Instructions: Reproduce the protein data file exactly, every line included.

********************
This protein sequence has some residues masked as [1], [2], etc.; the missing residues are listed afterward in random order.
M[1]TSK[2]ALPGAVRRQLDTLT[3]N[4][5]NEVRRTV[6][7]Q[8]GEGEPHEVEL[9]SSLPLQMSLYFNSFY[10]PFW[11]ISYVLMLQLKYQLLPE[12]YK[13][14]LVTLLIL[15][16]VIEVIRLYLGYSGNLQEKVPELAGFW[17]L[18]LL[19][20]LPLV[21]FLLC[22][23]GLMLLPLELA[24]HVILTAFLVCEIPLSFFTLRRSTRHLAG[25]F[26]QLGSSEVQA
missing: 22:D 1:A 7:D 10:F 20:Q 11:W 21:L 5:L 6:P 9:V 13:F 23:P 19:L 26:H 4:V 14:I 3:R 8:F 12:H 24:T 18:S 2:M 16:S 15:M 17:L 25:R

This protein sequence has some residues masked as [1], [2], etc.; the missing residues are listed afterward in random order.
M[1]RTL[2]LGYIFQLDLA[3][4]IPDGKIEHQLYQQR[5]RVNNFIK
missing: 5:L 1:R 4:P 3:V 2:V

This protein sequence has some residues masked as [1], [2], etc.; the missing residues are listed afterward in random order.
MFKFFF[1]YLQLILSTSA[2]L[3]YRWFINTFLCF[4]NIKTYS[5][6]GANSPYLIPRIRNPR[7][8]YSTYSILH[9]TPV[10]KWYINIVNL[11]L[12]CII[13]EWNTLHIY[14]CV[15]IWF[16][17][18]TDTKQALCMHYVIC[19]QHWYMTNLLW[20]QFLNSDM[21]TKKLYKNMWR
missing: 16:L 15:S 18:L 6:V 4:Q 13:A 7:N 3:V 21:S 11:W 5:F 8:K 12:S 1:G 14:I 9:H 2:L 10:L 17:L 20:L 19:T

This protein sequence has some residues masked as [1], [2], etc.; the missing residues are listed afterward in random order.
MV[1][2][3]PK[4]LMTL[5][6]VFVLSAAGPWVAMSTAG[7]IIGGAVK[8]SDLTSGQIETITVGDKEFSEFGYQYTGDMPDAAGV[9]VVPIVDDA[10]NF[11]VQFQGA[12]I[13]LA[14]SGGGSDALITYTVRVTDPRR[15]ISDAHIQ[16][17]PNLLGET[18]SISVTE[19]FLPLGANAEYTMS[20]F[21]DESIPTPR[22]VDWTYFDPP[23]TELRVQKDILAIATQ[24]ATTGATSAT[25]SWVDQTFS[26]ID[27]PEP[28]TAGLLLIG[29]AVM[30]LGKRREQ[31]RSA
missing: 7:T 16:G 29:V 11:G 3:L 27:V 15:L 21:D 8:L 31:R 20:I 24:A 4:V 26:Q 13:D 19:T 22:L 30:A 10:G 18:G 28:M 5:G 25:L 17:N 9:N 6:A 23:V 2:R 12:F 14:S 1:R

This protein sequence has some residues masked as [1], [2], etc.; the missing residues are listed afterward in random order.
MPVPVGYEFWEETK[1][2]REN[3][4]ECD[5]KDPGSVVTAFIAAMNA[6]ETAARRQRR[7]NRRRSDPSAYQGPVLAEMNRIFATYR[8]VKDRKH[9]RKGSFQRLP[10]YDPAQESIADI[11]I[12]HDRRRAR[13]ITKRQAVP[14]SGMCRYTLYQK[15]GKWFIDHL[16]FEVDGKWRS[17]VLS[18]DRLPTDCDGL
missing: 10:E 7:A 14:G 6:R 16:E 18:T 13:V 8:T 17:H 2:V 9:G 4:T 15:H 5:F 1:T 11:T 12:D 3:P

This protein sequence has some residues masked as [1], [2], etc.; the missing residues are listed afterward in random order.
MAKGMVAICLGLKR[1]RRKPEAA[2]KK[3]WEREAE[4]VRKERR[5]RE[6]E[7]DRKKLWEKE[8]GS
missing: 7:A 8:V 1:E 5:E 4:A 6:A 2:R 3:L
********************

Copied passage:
This protein sequence has some residues masked as [1], [2], etc.; the missing residues are listed afterward in random order.
M[1]TSK[2]ALPGAVRRQLDTLT[3]N[4][5]NEVRRTV[6][7]Q[8]GEGEPHEVEL[9]SSLPLQMSLYFNSFY[10]PFW[11]ISYVLMLQLKYQLLPE[12]YK[13][14]LVTLLIL[15][16]VIEVIRLYLGYSGNLQEKVPELAGFW[17]L[18]LL[19][20]LPLV[21]FLLC[22][23]GLMLLPLELA[24]HVILTAFLVCEIPLSFFTLRRSTRHLAG[25]F[26]QLGSSEVQA
missing: 22:D 1:A 7:D 10:F 20:Q 11:W 21:L 5:L 6:P 9:V 13:F 23:P 19:L 26:H 4:V 14:I 3:R 8:F 12:H 24:T 18:S 2:M 16:S 15:M 17:L 25:R

This protein sequence has some residues masked as [1], [2], etc.; the missing residues are listed afterward in random order.
M[1]RTL[2]LGYIFQLDLA[3][4]IPDGKIEHQLYQQR[5]RVNNFIK
missing: 5:L 1:R 4:P 3:V 2:V

This protein sequence has some residues masked as [1], [2], etc.; the missing residues are listed afterward in random order.
MFKFFF[1]YLQLILSTSA[2]L[3]YRWFINTFLCF[4]NIKTYS[5][6]GANSPYLIPRIRNPR[7][8]YSTYSILH[9]TPV[10]KWYINIVNL[11]L[12]CII[13]EWNTLHIY[14]CV[15]IWF[16][17][18]TDTKQALCMHYVIC[19]QHWYMTNLLW[20]QFLNSDM[21]TKKLYKNMWR
missing: 16:L 15:S 18:L 6:V 4:Q 13:A 7:N 3:V 21:S 11:W 5:F 8:K 12:S 1:G 14:I 9:H 2:L 10:L 17:L 20:L 19:T

This protein sequence has some residues masked as [1], [2], etc.; the missing residues are listed afterward in random order.
MV[1][2][3]PK[4]LMTL[5][6]VFVLSAAGPWVAMSTAG[7]IIGGAVK[8]SDLTSGQIETITVGDKEFSEFGYQYTGDMPDAAGV[9]VVPIVDDA[10]NF[11]VQFQGA[12]I[13]LA[14]SGGGSDALITYTVRVTDPRR[15]ISDAHIQ[16][17]PNLLGET[18]SISVTE[19]FLPLGANAEYTMS[20]F[21]DESIPTPR[22]VDWTYFDPP[23]TELRVQKDILAIATQ[24]ATTGATSAT[25]SWVDQTFS[26]ID[27]PEP[28]TAGLLLIG[29]AVM[30]LGKRREQ[31]RSA
missing: 7:T 16:G 29:V 11:G 3:L 27:V 15:L 21:D 8:L 31:R 20:I 24:A 4:V 26:Q 13:D 19:T 22:L 30:A 10:G 18:G 28:M 5:G 25:L 17:N 9:N 6:A 23:V 2:R 12:F 14:S 1:R

This protein sequence has some residues masked as [1], [2], etc.; the missing residues are listed afterward in random order.
MPVPVGYEFWEETK[1][2]REN[3][4]ECD[5]KDPGSVVTAFIAAMNA[6]ETAARRQRR[7]NRRRSDPSAYQGPVLAEMNRIFATYR[8]VKDRKH[9]RKGSFQRLP[10]YDPAQESIADI[11]I[12]HDRRRAR[13]ITKRQAVP[14]SGMCRYTLYQK[15]GKWFIDHL[16]FEVDGKWRS[17]VLS[18]DRLPTDCDGL
missing: 10:E 7:A 14:G 6:R 16:E 18:T 13:V 8:T 17:H 2:V 9:G 4:T 15:H 5:F 1:T 11:T 12:D 3:P

This protein sequence has some residues masked as [1], [2], etc.; the missing residues are listed afterward in random order.
MAKGMVAICLGLKR[1]RRKPEAA[2]KK[3]WEREAE[4]VRKERR[5]RE[6]E[7]DRKKLWEKE[8]GS
missing: 7:A 8:V 1:E 5:E 4:A 6:A 2:R 3:L